Bandon of Matzouka

1. On the term bandon

The term bandon initially meant the flags and banners of the military units1 and subsequently the smallest combatant military unit (200-400 men); it also meant the region that this unit was responsible for and the smallest administrative subdivision of a theme.2 Even though the themes were broken to pieces and disappear under the Angelid dynasty in the rest of the Byzantine Empire, the terms theme and bandon survive in the Empire of Trebizond, designating administrative divisions.3

2. On the bandon of Matzouka

2.1. Origin

The bandon of Matzouka was one of the banda of the Empire of Trebizond. Even though there is no mention of it during the Middle Byzantine period, it might as well have been a bandon of the middle byzantine theme of Chaldia, since we know that the administrative subdivisions of the byzantine period were made on geomorphologic criteria and constitute the basis of the modern administrative subdivisions of the county of Trebizond even today.4

2.2. Geography – economy – operational capability

The bandon of Matzouka, also known as the bandon of Matzoukaon, extended south and southwest of mount Minthrion (modern Boz Tepe), its southern limit being the imaginary line between the summit Zygana of mount Paryadres in the west and the Pontic Gates (modern Kolabat Bogazi) in the east. Due to its strategic location, it was the natural stronghold of the city of Trebizond and was considered the heart of the empire of Grand Komnenoi.5 Its seat was Dikaisimon (or Karyai, modern Cevıslık). On either side of the road connecting Trebizond and Dikaisimon, one could see the renowned parcharia, fertile forest lands where the emperors of Trebizond had their summer residences.

The people of Matzouka were mainly farmers and livestock breeders. They had also the fame of being brave warriors, and the sources speak highly of their effective contribution in repelling the successive raids of Turkmen and Turkish tribes. A characteristic example is the Synopsis of the Miracles of St. Eugenios by the metropolitan of Trebizond (1364-1378 AD) John-Joseph Lazaropoulos. Among other things, he describes the arrest of Melik, the leader of the campaign of 1222-1223, by brave infantry troops of Matzouka.6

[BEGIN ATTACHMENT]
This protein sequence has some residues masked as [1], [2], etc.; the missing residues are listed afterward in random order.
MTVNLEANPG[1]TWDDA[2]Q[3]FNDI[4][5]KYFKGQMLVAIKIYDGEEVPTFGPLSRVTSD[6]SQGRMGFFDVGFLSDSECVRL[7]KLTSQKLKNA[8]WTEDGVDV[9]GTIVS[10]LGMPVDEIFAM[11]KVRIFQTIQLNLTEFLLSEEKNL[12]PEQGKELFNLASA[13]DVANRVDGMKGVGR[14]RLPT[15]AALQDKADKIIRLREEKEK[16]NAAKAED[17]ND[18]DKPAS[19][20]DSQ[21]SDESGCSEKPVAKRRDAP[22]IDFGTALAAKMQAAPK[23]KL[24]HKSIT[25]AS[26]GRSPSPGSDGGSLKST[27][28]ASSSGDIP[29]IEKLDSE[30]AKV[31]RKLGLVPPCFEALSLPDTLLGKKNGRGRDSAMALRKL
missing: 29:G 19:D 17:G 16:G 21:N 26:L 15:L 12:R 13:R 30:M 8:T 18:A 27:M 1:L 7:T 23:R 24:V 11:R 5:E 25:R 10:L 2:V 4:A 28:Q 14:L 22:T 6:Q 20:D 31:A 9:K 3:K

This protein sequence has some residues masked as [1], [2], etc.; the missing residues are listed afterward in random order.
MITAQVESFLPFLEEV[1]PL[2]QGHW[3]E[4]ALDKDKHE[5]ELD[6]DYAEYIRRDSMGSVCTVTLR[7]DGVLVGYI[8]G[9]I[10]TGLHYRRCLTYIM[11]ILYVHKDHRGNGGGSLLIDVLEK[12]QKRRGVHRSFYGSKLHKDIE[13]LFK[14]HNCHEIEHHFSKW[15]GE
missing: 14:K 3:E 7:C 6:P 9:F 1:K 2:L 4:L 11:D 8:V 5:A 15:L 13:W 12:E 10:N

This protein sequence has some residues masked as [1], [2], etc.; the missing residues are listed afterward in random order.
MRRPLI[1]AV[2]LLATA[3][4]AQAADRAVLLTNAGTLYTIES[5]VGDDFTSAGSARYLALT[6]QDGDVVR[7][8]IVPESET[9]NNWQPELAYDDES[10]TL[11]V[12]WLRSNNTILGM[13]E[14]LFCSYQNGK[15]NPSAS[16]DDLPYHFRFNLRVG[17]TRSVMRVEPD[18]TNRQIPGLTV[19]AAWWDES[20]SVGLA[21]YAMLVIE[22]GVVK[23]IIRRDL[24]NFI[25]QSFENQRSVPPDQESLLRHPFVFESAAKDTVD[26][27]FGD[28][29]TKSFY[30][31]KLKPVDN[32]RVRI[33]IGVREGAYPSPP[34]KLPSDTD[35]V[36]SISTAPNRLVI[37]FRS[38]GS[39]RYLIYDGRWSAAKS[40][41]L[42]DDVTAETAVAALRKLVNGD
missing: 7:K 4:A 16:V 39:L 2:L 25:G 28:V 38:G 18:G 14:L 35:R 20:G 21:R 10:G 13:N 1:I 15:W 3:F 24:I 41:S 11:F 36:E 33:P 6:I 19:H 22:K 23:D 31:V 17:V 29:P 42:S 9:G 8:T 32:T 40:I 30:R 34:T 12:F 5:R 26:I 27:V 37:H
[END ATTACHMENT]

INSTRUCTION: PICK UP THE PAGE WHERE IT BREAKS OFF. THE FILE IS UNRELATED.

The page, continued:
Between 1384 and 1408 AD, the bandon of Matzouka was divided into two parts, and a new bandon was created in its southern tip, the bandon of Palaiomatzouka, mentioned earlier in the sources as one of the villages of Matzouka.7

1. Kolias, T., Byzantinische Waffen. Ein Beitrag zur Byzantinischen Waffenkunde von den Anfangen bis zur lateinischen Eroberung (Vienna 1988), p. 210.

2. Κυριακίδης, Σ., Βυζαντιναί Μελέται V (Σύμμεικτα, Επιστημονική Επετηρίς Φιλοσοφικής Σχολής Πανεπιστημίου Θεσσαλονίκης 3, Thessaloniki 1939), pp. 537-538; Kazhdan, A. (ed.), The Oxford Dictionary of Byzantium I (Oxford, New York 1991) s.v. Bandon (Kazhdan, A.), p. 250; Trapp, E. (ed.), Lexicon zur Byzantinischen Grazitat, besonders des 9-12 Jhs. (Vienna 1994) s.v. Bandon, p. 263.

3. Laurent, V., “Deux chrysobulles inedits des empereurs de Trebizonde Alexis IV-Jean IV et David II”, Αρχείον Πόντου 18 (1953), pp. 241-278, esp. p. 265; Bryer, A. A. M., “A molybdobull of the imperial protospatharios Constantine, Krites of the Thema of Chaldia”, Αρχείον Πόντου 27 (1966), pp. 244-246.

4. Bryer, A. A. M., “Late Byzantine Rural Society in Matzouka”, in Bryer, A. – Lowry, H. (ed.), Continuity and Change in Late Byzantine and Early Ottoman Society (Birmingham – Washington D.C. 1986), pp. 53-95, esp. p. 53; Bryer, A., “The estates of the empire of Trebizond. Evidence for their resources, products, agriculture, ownership and location, Αρχείον Πόντου 35 (1979), pp. 370- 477, esp. p. 428.

5. Bryer, A. – Winfield, D., The Byzantine Monuments and Topography of the Pontos I (Dumbarton Oaks Studies 20, Washington, D.C. 1985), pp. 251, 26.

6. Joseph (John) Lazaropoulos, “Synopsis of the Miracles of St. Eugenios" in Rosenqvist, J. O. (ed.), The hagiographic Dossier of St Eugenios of Trebizond in codex Athous Dionysiou 154 (Studia Byzantina Upsaliensia 5, Uppsala 1996), p. 328. See also Σαββίδης, Α. Γ. Κ., “Για την ταυτότητα του Μελίκ στην σελτζουκική εκστρατεία του 1222-1223 κατά της Τραπεζούντας”, in Πρακτικά ΙΔ πανελληνίου Ιστορικού Συνεδρίου (Thessaloniki 1994), pp. 79-98; Savvides, A. G. C., “The Trapezuntine sources of the Seljuk attack on Trebizond in A. D. 1222-1223”, Αρχείον Πόντου 43 (1990-91), pp. 102-130.

7. Maksimovic, L., “Βάνδον Παλαιοματζούκας, Συμβολή στη μελέτη της διοικητικής οργάνωσης της Τραπεζούντος” (in serbian), Zbornik radova Byzantoloskog Instituta 11 (1968), pp. 271-278.